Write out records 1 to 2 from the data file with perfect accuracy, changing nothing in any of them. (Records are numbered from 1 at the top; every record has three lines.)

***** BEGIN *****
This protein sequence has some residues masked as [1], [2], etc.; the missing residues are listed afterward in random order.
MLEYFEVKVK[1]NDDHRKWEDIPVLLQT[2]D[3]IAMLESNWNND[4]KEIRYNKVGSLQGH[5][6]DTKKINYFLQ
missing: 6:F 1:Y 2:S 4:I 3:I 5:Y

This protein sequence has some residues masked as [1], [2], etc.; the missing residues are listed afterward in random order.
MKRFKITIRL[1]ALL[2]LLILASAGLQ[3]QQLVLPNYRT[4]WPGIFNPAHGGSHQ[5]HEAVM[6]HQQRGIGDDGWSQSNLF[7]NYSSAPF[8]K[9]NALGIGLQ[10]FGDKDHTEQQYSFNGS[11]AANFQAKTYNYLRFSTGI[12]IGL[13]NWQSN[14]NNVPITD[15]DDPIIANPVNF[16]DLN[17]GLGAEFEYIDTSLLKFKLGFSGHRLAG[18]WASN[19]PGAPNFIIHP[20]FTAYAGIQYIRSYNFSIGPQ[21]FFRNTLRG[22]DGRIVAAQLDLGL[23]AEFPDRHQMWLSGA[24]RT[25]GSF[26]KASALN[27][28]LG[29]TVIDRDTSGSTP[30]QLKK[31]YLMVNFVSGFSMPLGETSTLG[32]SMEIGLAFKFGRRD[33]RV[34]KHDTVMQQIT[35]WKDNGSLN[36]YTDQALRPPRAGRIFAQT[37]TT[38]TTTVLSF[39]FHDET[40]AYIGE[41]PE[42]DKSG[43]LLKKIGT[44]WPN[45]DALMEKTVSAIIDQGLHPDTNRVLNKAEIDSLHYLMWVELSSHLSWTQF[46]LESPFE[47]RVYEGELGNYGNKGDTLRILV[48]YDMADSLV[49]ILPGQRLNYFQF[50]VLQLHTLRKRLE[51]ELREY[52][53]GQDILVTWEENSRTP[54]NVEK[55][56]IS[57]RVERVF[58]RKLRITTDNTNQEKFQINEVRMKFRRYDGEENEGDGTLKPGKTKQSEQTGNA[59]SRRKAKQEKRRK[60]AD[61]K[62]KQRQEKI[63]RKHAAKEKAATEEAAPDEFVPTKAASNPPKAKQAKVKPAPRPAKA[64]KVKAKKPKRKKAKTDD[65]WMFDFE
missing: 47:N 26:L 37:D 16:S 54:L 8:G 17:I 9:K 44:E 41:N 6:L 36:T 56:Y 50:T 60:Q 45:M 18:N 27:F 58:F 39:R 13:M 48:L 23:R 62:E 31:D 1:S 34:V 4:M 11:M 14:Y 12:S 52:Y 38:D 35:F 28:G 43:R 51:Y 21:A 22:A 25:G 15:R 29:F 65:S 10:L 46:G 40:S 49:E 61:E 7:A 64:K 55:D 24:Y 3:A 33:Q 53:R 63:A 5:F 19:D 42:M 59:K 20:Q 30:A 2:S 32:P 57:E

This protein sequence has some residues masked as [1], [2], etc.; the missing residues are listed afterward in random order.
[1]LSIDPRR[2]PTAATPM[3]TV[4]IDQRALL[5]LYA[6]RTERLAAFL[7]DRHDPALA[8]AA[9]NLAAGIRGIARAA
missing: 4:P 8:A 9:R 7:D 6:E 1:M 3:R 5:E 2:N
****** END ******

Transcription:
This protein sequence has some residues masked as [1], [2], etc.; the missing residues are listed afterward in random order.
MLEYFEVKVK[1]NDDHRKWEDIPVLLQT[2]D[3]IAMLESNWNND[4]KEIRYNKVGSLQGH[5][6]DTKKINYFLQ
missing: 6:F 1:Y 2:S 4:I 3:I 5:Y

This protein sequence has some residues masked as [1], [2], etc.; the missing residues are listed afterward in random order.
MKRFKITIRL[1]ALL[2]LLILASAGLQ[3]QQLVLPNYRT[4]WPGIFNPAHGGSHQ[5]HEAVM[6]HQQRGIGDDGWSQSNLF[7]NYSSAPF[8]K[9]NALGIGLQ[10]FGDKDHTEQQYSFNGS[11]AANFQAKTYNYLRFSTGI[12]IGL[13]NWQSN[14]NNVPITD[15]DDPIIANPVNF[16]DLN[17]GLGAEFEYIDTSLLKFKLGFSGHRLAG[18]WASN[19]PGAPNFIIHP[20]FTAYAGIQYIRSYNFSIGPQ[21]FFRNTLRG[22]DGRIVAAQLDLGL[23]AEFPDRHQMWLSGA[24]RT[25]GSF[26]KASALN[27][28]LG[29]TVIDRDTSGSTP[30]QLKK[31]YLMVNFVSGFSMPLGETSTLG[32]SMEIGLAFKFGRRD[33]RV[34]KHDTVMQQIT[35]WKDNGSLN[36]YTDQALRPPRAGRIFAQT[37]TT[38]TTTVLSF[39]FHDET[40]AYIGE[41]PE[42]DKSG[43]LLKKIGT[44]WPN[45]DALMEKTVSAIIDQGLHPDTNRVLNKAEIDSLHYLMWVELSSHLSWTQF[46]LESPFE[47]RVYEGELGNYGNKGDTLRILV[48]YDMADSLV[49]ILPGQRLNYFQF[50]VLQLHTLRKRLE[51]ELREY[52][53]GQDILVTWEENSRTP[54]NVEK[55][56]IS[57]RVERVF[58]RKLRITTDNTNQEKFQINEVRMKFRRYDGEENEGDGTLKPGKTKQSEQTGNA[59]SRRKAKQEKRRK[60]AD[61]K[62]KQRQEKI[63]RKHAAKEKAATEEAAPDEFVPTKAASNPPKAKQAKVKPAPRPAKA[64]KVKAKKPKRKKAKTDD[65]WMFDFE
missing: 47:N 26:L 37:D 16:S 54:L 8:G 17:I 9:K 44:E 41:N 6:L 36:T 56:Y 50:T 60:Q 45:M 18:N 27:F 58:F 39:R 13:M 48:L 23:R 62:E 31:D 1:S 34:V 4:M 11:M 14:Y 12:S 52:Y 38:D 35:F 28:G 43:R 51:Y 21:A 22:A 25:G 15:R 29:F 65:S 10:L 46:G 40:S 49:E 61:E 7:A 64:K 55:D 24:Y 3:A 33:Q 53:R 63:A 5:F 19:D 42:M 59:K 20:Q 30:A 2:S 32:P 57:E